Initially, Jacqueline felt pressure from her traditional family to go into an expected professional field. “I come from a family that never wanted to believe in my artistic endeavors as anything more than a waste of time. I took a big leap enrolling [in] art schools, and my family was very against it.” This leap has paid off for Jacqueline, as she continues to carve out her own path, personally and creatively.
L.A. has been an important part of Jacqueline’s evolution as an artist. “Los Angeles is a hard-working and accepting city. People go through so many hardships, [which] contributes to a lot of stories out there that have given birth to a lot of great progress in our community.” That inclusiveness, inventiveness, and culture is reflected in Jacqueline’s latest piece.
One of the finer details of the mural is how the subjects are laid out. Whether it is ethnicity, professions, or pigeons, Los Angeles is well represented. “When you see [the mural], it’s kind of this one mass, one compositional element, but when you get close, the edges define one [person] from another. It’s massive, very empty in some places and way too congested in [others], just like LA.”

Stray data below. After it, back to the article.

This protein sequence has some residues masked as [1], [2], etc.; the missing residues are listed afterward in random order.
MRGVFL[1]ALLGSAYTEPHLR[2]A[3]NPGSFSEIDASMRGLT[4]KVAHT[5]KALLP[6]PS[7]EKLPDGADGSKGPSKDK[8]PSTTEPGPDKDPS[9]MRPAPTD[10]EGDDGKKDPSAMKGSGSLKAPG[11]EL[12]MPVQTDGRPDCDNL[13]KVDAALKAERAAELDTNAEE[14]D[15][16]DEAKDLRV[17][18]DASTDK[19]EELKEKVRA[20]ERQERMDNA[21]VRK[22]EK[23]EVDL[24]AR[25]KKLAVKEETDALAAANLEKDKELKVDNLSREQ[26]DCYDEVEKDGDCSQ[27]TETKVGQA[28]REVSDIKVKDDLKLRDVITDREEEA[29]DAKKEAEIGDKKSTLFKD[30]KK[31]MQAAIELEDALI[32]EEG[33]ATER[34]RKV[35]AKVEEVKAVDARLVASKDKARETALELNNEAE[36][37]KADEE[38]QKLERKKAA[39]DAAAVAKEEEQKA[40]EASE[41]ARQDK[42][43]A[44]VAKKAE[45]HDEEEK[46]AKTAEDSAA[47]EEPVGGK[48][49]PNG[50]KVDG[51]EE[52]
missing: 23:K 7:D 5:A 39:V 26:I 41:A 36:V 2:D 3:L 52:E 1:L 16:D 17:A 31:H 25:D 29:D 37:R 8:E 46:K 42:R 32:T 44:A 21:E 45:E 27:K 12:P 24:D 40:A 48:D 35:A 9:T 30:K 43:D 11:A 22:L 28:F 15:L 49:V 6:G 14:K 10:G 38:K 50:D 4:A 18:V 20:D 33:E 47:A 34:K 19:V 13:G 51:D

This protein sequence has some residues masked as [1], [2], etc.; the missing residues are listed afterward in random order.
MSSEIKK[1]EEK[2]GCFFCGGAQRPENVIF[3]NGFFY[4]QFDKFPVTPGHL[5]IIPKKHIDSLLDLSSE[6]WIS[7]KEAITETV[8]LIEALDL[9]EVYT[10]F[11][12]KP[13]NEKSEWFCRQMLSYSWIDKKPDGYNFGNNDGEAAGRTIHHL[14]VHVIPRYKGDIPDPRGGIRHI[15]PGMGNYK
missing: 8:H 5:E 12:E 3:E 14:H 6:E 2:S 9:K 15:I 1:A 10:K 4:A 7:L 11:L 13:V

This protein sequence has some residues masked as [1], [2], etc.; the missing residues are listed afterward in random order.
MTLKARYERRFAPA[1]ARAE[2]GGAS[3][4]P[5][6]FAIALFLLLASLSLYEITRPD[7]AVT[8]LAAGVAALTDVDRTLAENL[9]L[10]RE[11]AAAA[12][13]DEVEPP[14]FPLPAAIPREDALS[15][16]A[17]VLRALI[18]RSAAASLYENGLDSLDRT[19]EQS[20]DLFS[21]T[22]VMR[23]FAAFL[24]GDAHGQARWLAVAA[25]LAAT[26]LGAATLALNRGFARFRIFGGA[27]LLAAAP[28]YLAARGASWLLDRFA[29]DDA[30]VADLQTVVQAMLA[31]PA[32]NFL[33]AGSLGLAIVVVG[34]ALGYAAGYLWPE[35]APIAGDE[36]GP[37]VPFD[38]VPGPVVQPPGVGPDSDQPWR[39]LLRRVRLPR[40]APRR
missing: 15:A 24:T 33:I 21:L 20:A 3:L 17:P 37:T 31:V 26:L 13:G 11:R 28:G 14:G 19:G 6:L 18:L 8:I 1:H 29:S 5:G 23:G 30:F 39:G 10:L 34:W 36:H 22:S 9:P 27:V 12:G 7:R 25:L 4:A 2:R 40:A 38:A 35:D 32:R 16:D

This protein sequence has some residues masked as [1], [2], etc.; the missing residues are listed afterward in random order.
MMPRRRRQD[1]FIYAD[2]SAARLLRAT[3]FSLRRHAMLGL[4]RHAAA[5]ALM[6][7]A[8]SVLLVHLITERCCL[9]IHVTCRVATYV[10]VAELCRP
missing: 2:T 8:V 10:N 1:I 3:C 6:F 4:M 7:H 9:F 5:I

While her eye may be on the animation industry, Jacqueline’s ultimate goal is to help people. “It’s very hard to do that with art, but that in itself is art. Los Angeles is a very cool city and I’m proud of being born and raised here, because it’s a part of who I am, and it’s not like other cities. I see my art as a tool of communication, to help shape mentalities and cultures, about rising issues, themes, and innovations. I want to make images that are very strong reads.”